Val's Blog - #ChooseToChallenge for International Women's Day
Sometimes you are challenged to think about who you are and who you aspire to be. This particular challenge came to me from our office marketing director in hopes that I would #ChooseToChallenge by writing a blog entry about my experiences in higher education and share my thoughts and experiences with women who want to move into leadership in higher education.
Today, March 8th is International Women’s Day. The website features many inspirational stories which encourage women to embrace the challenges they encounter.
So let's all choose to challenge.
How will you help forge a gender-equal world?
Celebrate women's achievements. Raise awareness against bias. Take action for equality.
As a woman in a professional career thinking about the challenges involved in getting to where I am now, I thought that I should look back and appreciate the journeys of the women before me. Starting with my own family, my mother, following in my grandmother’s footsteps, attended college and became a high school teacher. She was one of those teachers who if spotted outside of school, would elicit hugs and excited conversations from former and current students. I was always amazed at her joyful connection with her students.
I recently had to clean out my old family home and now have many boxes waiting for me to immerse myself in their memories. Writing this article prompted me to look at some of my mother’s childhood books and I was struck by a string of coincidences. In The Adventure Girls in The Air by Clair Blank, teenage girls often described as “rebellious” help solve a mystery involving a pilot who crashed on a foggy island. “Best book printed” is written in pencil on the first page to let me know my mother’s high opinion of this literature. It was published in 1938 in Akron, Ohio, not far from where I live now. My Mom would have been eight years old when this was published. The age of my granddaughters for whom I am currently writing a mystery book. I send them a chapter to read and then read them aloud to them over a video chat. It is a connection that perhaps transcends generations.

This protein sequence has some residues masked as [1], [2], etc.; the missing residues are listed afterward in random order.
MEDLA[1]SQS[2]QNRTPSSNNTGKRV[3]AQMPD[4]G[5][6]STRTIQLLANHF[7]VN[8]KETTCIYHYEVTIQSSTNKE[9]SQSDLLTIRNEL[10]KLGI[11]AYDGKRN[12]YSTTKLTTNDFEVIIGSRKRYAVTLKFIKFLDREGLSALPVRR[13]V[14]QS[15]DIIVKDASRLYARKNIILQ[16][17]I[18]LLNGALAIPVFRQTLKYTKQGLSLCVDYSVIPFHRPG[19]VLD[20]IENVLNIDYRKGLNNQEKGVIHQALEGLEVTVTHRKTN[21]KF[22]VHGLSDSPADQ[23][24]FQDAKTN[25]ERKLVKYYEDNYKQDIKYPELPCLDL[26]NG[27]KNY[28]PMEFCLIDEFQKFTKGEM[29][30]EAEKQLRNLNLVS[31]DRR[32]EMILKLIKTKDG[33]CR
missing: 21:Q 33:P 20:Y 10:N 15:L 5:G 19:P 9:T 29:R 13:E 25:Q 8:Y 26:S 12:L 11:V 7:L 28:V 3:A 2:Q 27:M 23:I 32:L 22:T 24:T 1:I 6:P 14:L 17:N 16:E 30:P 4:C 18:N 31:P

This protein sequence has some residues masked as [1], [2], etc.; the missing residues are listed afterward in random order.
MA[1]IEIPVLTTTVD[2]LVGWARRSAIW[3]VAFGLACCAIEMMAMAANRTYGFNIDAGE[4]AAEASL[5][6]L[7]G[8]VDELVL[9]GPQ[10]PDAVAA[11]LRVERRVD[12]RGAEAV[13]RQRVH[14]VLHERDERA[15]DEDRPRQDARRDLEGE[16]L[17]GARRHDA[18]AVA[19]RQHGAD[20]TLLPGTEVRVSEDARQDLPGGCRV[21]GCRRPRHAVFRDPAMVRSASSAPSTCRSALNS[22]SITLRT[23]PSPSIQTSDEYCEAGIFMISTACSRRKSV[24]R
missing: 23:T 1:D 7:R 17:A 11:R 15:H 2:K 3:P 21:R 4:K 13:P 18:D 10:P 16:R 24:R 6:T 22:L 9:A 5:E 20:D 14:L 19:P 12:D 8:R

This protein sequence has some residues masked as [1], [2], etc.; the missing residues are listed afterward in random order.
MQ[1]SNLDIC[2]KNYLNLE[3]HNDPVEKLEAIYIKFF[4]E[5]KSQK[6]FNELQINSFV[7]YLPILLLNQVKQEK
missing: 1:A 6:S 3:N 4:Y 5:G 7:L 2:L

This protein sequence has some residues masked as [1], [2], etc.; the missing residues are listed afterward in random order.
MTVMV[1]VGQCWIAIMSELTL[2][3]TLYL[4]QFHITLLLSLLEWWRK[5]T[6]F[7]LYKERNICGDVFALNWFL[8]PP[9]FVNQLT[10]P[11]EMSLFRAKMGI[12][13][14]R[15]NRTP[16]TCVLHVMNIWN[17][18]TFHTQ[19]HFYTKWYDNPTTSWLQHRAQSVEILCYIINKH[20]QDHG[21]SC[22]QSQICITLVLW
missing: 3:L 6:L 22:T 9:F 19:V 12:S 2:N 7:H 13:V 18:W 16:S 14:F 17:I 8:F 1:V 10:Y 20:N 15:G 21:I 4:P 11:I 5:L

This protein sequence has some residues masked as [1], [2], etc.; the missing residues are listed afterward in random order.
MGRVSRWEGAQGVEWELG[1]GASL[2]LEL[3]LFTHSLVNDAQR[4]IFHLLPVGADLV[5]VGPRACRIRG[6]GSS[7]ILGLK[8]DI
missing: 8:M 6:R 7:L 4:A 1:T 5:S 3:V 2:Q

It was not common for women of previous generations to go to college, but when they did and became confident and capable of earning their own living, they were often subjected to a world that did not believe that was possible. My mother, as a teacher, often earned more than my father did as a farmer. This was a fact that local businessmen or bankers seemed unable to comprehend as they insisted on her husband’s signature on financial transactions. I can remember some heated encounters and her sheer stubborn determination in dealing with those who assumed she was incapable of handling her own money. I witnessed many such encounters throughout her life and I’m sure that her “rebelliousness” shaped me and formed my sense of self.
Women often encounter situations that require that “rebelliousness” just to accomplish what should be an ordinary goal. In some situations, that “rebelliousness” is needed just to get an education.
I was recently involved with work being done in Nigeria to encourage education for girls. In 2014, Boko Haram, a jihadist terror group, kidnapped 246 girls from their school in northeastern Nigeria. This created a chilling effect on the education of girls in an area where educational opportunity was already very limited.
Nigeria is Africa’s most populous nation and has its largest economy. Over 62% of the population is under the age of 24 and only 1 in 4 Nigerian high school graduates can find a desired seat in a university. It is an emerging nation with a young population who yearning for education.
On my first trip to Nigeria, my Kent State colleague and I visited several Nigerian universities and met with the political and religious leaders who had an earnest desire to improve educational opportunities for all children but especially for girls who were often denied the opportunity to go to school. As I visited the schools for girls, I was welcomed with bright eyes and wide smiles. I was in awe of the determination of the girls who must overcome so much just to attend school.
Although we were able to obtain a USAID grant which allowed several Kent State professors to work with teachers in some of the states most traumatized by militant extremists, I am left with the realization of the immense educational resources available at Kent State, the exceptional potential but lack of resources in Nigeria, and the seemingly insurmountable chasm that separates resources from need. It will be through the efforts of “rebellious” women that the chasm will be bridged.
I was not denied the opportunity to attend school and I grew up in a time when education was highly valued by society and well-funded. Growing up in a low-income, rural area, the school was the most modern building in town. Although there were some mixed messages along the way, there was an expectation that I would go to college.